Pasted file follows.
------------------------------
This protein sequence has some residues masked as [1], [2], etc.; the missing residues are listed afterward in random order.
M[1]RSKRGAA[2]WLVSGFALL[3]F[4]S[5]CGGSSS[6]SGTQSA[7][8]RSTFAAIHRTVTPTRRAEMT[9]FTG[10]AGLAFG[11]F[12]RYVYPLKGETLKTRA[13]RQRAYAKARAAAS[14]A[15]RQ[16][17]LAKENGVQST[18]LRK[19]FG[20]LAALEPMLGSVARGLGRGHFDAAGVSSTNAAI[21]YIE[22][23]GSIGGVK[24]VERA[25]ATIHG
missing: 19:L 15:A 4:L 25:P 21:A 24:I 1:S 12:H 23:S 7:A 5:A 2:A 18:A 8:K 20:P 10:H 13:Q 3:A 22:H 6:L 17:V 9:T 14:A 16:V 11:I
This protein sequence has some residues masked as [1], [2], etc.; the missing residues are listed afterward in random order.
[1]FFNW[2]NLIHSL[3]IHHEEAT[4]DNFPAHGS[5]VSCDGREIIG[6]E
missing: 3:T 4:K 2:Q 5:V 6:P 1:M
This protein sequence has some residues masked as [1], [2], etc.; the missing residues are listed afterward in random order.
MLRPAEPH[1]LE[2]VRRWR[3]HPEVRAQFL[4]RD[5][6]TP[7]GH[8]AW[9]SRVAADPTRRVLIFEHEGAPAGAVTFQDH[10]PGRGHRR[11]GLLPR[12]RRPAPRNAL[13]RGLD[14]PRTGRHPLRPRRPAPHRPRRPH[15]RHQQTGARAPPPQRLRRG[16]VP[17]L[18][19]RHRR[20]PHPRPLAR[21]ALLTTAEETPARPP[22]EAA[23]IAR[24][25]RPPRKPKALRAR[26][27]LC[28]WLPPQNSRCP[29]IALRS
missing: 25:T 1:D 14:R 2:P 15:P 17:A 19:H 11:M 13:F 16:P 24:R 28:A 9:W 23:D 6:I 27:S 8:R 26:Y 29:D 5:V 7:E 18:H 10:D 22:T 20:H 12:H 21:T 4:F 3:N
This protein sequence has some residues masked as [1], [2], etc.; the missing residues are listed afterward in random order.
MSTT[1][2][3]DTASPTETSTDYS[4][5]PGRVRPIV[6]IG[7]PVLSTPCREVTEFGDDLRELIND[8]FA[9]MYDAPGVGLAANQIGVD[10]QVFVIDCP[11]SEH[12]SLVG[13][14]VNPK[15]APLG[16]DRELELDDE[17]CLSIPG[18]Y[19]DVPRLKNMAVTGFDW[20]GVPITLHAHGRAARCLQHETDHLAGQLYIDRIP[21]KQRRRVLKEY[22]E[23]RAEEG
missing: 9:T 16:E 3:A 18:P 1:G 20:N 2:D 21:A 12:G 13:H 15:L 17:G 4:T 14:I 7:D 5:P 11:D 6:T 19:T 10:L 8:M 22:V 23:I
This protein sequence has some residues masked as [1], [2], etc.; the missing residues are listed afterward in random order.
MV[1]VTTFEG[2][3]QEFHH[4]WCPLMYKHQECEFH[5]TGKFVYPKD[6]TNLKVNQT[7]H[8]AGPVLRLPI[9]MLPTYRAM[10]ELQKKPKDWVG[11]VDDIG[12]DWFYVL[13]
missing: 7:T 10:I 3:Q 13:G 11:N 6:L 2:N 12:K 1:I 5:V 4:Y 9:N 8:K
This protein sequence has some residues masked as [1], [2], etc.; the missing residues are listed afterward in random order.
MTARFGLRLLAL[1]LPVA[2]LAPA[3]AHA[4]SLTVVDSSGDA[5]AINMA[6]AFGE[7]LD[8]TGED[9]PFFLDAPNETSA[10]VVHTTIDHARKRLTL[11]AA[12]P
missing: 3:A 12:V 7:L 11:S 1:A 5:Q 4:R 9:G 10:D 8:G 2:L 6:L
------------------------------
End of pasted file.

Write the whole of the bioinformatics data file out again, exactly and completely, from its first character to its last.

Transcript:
This protein sequence has some residues masked as [1], [2], etc.; the missing residues are listed afterward in random order.
M[1]RSKRGAA[2]WLVSGFALL[3]F[4]S[5]CGGSSS[6]SGTQSA[7][8]RSTFAAIHRTVTPTRRAEMT[9]FTG[10]AGLAFG[11]F[12]RYVYPLKGETLKTRA[13]RQRAYAKARAAAS[14]A[15]RQ[16][17]LAKENGVQST[18]LRK[19]FG[20]LAALEPMLGSVARGLGRGHFDAAGVSSTNAAI[21]YIE[22][23]GSIGGVK[24]VERA[25]ATIHG
missing: 19:L 15:A 4:L 25:P 21:A 24:I 1:S 12:H 23:S 7:A 5:A 2:A 18:A 8:K 20:P 10:H 13:Q 3:A 22:H 6:L 17:V 9:T 14:A 16:V 11:I
This protein sequence has some residues masked as [1], [2], etc.; the missing residues are listed afterward in random order.
[1]FFNW[2]NLIHSL[3]IHHEEAT[4]DNFPAHGS[5]VSCDGREIIG[6]E
missing: 3:T 4:K 2:Q 5:V 6:P 1:M
This protein sequence has some residues masked as [1], [2], etc.; the missing residues are listed afterward in random order.
MLRPAEPH[1]LE[2]VRRWR[3]HPEVRAQFL[4]RD[5][6]TP[7]GH[8]AW[9]SRVAADPTRRVLIFEHEGAPAGAVTFQDH[10]PGRGHRR[11]GLLPR[12]RRPAPRNAL[13]RGLD[14]PRTGRHPLRPRRPAPHRPRRPH[15]RHQQTGARAPPPQRLRRG[16]VP[17]L[18][19]RHRR[20]PHPRPLAR[21]ALLTTAEETPARPP[22]EAA[23]IAR[24][25]RPPRKPKALRAR[26][27]LC[28]WLPPQNSRCP[29]IALRS
missing: 25:T 1:D 14:R 2:P 15:P 17:A 19:H 11:M 13:F 16:P 24:R 28:A 9:W 23:D 6:I 27:S 8:R 26:Y 29:D 5:V 7:E 18:H 10:D 22:T 20:H 12:H 21:T 4:F 3:N
This protein sequence has some residues masked as [1], [2], etc.; the missing residues are listed afterward in random order.
MSTT[1][2][3]DTASPTETSTDYS[4][5]PGRVRPIV[6]IG[7]PVLSTPCREVTEFGDDLRELIND[8]FA[9]MYDAPGVGLAANQIGVD[10]QVFVIDCP[11]SEH[12]SLVG[13][14]VNPK[15]APLG[16]DRELELDDE[17]CLSIPG[18]Y[19]DVPRLKNMAVTGFDW[20]GVPITLHAHGRAARCLQHETDHLAGQLYIDRIP[21]KQRRRVLKEY[22]E[23]RAEEG
missing: 9:T 16:E 3:A 18:P 1:G 20:N 2:D 21:A 12:G 13:H 15:L 17:G 4:T 14:I 7:D 5:P 11:D 6:T 19:T 10:L 8:M 22:V 23:I
This protein sequence has some residues masked as [1], [2], etc.; the missing residues are listed afterward in random order.
MV[1]VTTFEG[2][3]QEFHH[4]WCPLMYKHQECEFH[5]TGKFVYPKD[6]TNLKVNQT[7]H[8]AGPVLRLPI[9]MLPTYRAM[10]ELQKKPKDWVG[11]VDDIG[12]DWFYVL[13]
missing: 7:T 10:I 3:Q 13:G 11:N 6:L 2:N 12:K 1:I 5:V 4:Y 9:N 8:K
This protein sequence has some residues masked as [1], [2], etc.; the missing residues are listed afterward in random order.
MTARFGLRLLAL[1]LPVA[2]LAPA[3]AHA[4]SLTVVDSSGDA[5]AINMA[6]AFGE[7]LD[8]TGED[9]PFFLDAPNETSA[10]VVHTTIDHARKRLTL[11]AA[12]P
missing: 3:A 12:V 7:L 11:S 1:A 5:Q 4:R 9:G 10:D 8:G 2:L 6:L